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Aleppo Airstrikes Hit Home For A Local Doctor


A doctor named Rami Kalazi has learned to interpret Syria's war by its sounds. He knows the sound of helicopters that drop barrel bombs. He knows the sound of jet planes that fire missiles. Kalazi lives and works in Aleppo, which besieged rebels partly hold. And he talks with us sometimes about his experiences in that city. This week, Dr. Kalazi heard the sounds again.

RAMI KALAZI: We heard the sound of the airplane making an attack. Then the news became to come.

INSKEEP: News that the airplane had blasted a hospital. Dozens of people were injured or killed. It was a hospital for women and children. It was just a few miles from the hospital where Dr. Kalazi himself has been working, and he knew one of the dead.

KALAZI: One of the killed medical personnel was my friend. He's a pediatrician.

INSKEEP: What was his name?

KALAZI: Waseem Maaz.

INSKEEP: Waseem Maaz.

KALAZI: Exactly.

INSKEEP: OK. Tell me a little bit about your friend. Who was he?

KALAZI: He was one of the most amazing pediatricians. We have only three pediatricians in the city. He is one of them - or he was. He was kind. And he was working hard in two pediatric hospitals. He was a young man, the same age of mine, about 30 years.

INSKEEP: Was he like you also in that you had an opportunity to live elsewhere, in fact did stay elsewhere for a while? Could he have been elsewhere?

KALAZI: Yes, every one of our physicians actually have the chance to leave Syria, but we decided to stay.

INSKEEP: What has happened to the patients who were in that hospital, those who survived?

KALAZI: They were evacuated actually to other hospitals. Some of them have been received by ours.

INSKEEP: And what kinds of injuries have you seen from the people who've been received by your hospital there?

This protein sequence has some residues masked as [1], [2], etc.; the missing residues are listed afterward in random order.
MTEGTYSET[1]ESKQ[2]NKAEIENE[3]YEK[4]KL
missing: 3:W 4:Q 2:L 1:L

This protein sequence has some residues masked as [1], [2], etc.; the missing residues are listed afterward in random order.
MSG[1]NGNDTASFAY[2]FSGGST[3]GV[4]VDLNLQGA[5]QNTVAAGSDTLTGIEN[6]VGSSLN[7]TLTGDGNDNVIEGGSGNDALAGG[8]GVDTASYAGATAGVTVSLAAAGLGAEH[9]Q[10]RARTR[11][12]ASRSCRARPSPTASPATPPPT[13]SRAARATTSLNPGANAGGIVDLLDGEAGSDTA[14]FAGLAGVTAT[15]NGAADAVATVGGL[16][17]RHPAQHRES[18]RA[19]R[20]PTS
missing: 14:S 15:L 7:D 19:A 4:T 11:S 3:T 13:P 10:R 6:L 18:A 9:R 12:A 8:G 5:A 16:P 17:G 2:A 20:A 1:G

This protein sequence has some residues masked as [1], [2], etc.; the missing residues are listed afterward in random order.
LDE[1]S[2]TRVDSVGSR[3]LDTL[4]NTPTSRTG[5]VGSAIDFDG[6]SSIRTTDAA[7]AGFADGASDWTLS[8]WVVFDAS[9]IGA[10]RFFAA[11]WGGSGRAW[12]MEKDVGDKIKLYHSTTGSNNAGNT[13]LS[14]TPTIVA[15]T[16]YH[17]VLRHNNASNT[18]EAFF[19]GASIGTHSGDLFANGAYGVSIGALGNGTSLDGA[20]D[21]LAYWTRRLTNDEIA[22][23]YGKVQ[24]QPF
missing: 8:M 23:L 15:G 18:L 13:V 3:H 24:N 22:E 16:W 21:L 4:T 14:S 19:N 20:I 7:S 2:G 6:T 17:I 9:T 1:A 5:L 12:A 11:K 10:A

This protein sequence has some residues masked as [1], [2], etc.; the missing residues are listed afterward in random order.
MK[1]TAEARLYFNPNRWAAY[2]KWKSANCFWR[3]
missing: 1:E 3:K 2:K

KALAZI: There is two kinds of injured people. There was patients who were being treated and they were evacuated, and the newly-injured people from the medical personnel and from the civilians. Also, we have two attempts to attack our hospital, but thank God with no injuries.

INSKEEP: When you say there was an attack on your hospital, how near did the explosives land?

KALAZI: Less than 100 meters.

INSKEEP: Now, as far as the attack on hospital that was destroyed, you said you heard the aircraft. You heard the explosion. We've talked before, and you're able to tell often when you believe it's a barrel bomb, starting with the fact that they get shoved out of helicopters generally speaking. Was this a barrel bomb?

KALAZI: No, it was an airstrike from an airplane. There were two rockets by witnesses. But before this airstrike, there were two barrel bombs on a school near to this hospital. And the other was on the hospital by an airplane.

INSKEEP: Have these attacks been accompanied by any movement on the ground? Are there ground forces advancing in your direction, for example?

KALAZI: Not at all. We know that the only purpose of these attacks are killing civilians.

INSKEEP: So what are you able to do for the survivors from the destroyed hospital who've been brought to your hospital?

KALAZI: We try to treat them. Some of them have many injuries - in the abdomen, in the chest and in the head.

INSKEEP: Do you plan to continue to stay?

KALAZI: Indeed, yes.

INSKEEP: Dr. Rami Kalazi, in Aleppo, Syria. Thank you very much, sir.

KALAZI: Thanks a lot. Transcript provided by NPR, Copyright NPR.